Coconut Rob used to coordinate "transportation for patients at New York City medical centers," but grew unhappy with his job and opened a sugarcane-and-coconut stand in 2007. He moved around to various locations until settling in outside Magazines & More two years ago. He hopes to move his operation indoors at some point, so he can continue juicing during the winter months. "When they come they’re not just getting a juice," says Coconut Rob, "they’re getting a piece of who I am."
Shopper marketing is gaining altitude, but still faces headwinds in three key areas. A report by Chris Hoyt and Nancy Swift of Hoyt & Company. The results of the 2014 HUB Shopper-Marketing Update survey present a very positive picture of shopper marketing, with the caveat that certain core issues still need to be addressed.
Clearly, shopper marketing is now well established, with 54 percent of respondents reporting that their shopper-marketing departments have five or more years of experience — up from 38 percent since 2012. Conversely, ‘newbies’ (1-2 years) represent only 17 percent of participants — down from 27 percent in 2012. This does not mean, however, that shopper marketing is ossifying. To the contrary, shopper marketing appears to be as dynamic as ever.
Retailer interest in shopper marketing is growing, as reported by 78 percent of respondents: Headcount in shopper-marketing departments continues to grow; shopper-marketing budgets as a percent of total marketing budgets are up 8 points; 95 percent of respondents expect their budgets to continue to increase or remain the same over the next three years; and, most important, the percentage of those rating their own performance as ‘excellent’ or ‘very good’ has increased from 36 percent to 46 percent in the past 18 months — a 27 percent increase since 2012. Read the rest of Up, Up & Away.
At the core of Apple’s organization is a school that teaches a culture of simplicity, reports Brian X. Chen in The New York Times (8/11/14). Called Apple University, Steve Jobs founded it in 2009 "as a way to inculcate employees into Apple’s business culture and educate them about its history, particularly as the company grew and the tech business changed." As with so many other aspects of Apple’s world, Apple University "is highly secretive and rarely written about."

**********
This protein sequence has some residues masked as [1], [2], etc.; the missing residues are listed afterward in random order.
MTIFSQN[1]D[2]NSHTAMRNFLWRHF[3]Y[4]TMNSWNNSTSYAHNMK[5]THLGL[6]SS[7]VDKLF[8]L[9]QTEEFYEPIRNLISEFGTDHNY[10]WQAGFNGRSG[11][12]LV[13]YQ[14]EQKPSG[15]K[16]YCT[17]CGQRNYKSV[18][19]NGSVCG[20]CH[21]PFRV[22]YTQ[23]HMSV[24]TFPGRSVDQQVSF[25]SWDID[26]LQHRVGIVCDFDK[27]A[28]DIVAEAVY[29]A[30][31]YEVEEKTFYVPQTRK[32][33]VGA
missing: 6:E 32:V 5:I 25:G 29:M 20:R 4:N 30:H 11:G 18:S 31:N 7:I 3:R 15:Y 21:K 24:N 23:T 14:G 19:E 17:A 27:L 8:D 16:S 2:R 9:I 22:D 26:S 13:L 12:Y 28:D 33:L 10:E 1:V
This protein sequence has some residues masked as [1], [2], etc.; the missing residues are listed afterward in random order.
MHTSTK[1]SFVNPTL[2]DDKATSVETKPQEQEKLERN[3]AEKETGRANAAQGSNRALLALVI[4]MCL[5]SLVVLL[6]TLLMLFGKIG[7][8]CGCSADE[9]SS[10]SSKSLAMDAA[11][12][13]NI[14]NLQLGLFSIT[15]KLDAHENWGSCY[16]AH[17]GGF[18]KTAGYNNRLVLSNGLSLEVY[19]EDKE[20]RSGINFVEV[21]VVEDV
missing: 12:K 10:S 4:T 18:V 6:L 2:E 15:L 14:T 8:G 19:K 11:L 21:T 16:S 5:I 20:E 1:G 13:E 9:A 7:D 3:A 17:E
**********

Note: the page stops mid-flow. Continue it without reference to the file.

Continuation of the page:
Mr. Jobs chose "Joel Podolny, then the dean of Yale School of Management," to design Apple University. Courses include "case studies about important business decisions that Apple made," as well as the best way to share "ideas with peers." As one employee described the Apple communications ideal: "You go through more iterations until you can simply deliver your message in a very concise way, and that is true to the Apple brand and everything we do."
To communicate the concept, instructor Randy Nelson uses "a series of 11 lithographs … that Picasso created over about a month in late 1945," in which the artist began with a detailed sketch of a bull, and concluded with "a curvy stick figure that is still unmistakably a bull." (link) A course called "What Makes Apple, Apple" features a slide of Google’s 78-button remote control, and then the Apple TV remote (image), with just three — "a button to play and pause a video, a button to select something to watch, and another to go to the main menu."
The biggest thing since Twitter may be an app so simple that Apple initially rejected it, reports Christopher Mims in The Wall Street Journal (8/11/14). Called Yo, the app’s "sole function is for a user to send the word ‘Yo’ to any other friend using the app." Apple "rejected it on the grounds that it lacked substance," but then relented, and Yo has "since been downloaded two million times, and its 50,000 or so active users have sent more than four million Yos." The app also now has "$1.5 million in funding."
What makes Yo a potential blockbuster is that it is neither a messaging app nor a social network; it is "a communications protocol," not unlike "text messages, email and Twitter." This is because it "provides any person, business or Web service direct access to the notifications tray of your smartphone … these are the alerts we see on our lock screens, and they also interrupt us whenever we’re doing anything else on our phones." The value is inherent in "how often the average smartphone owner glances at his or her phone."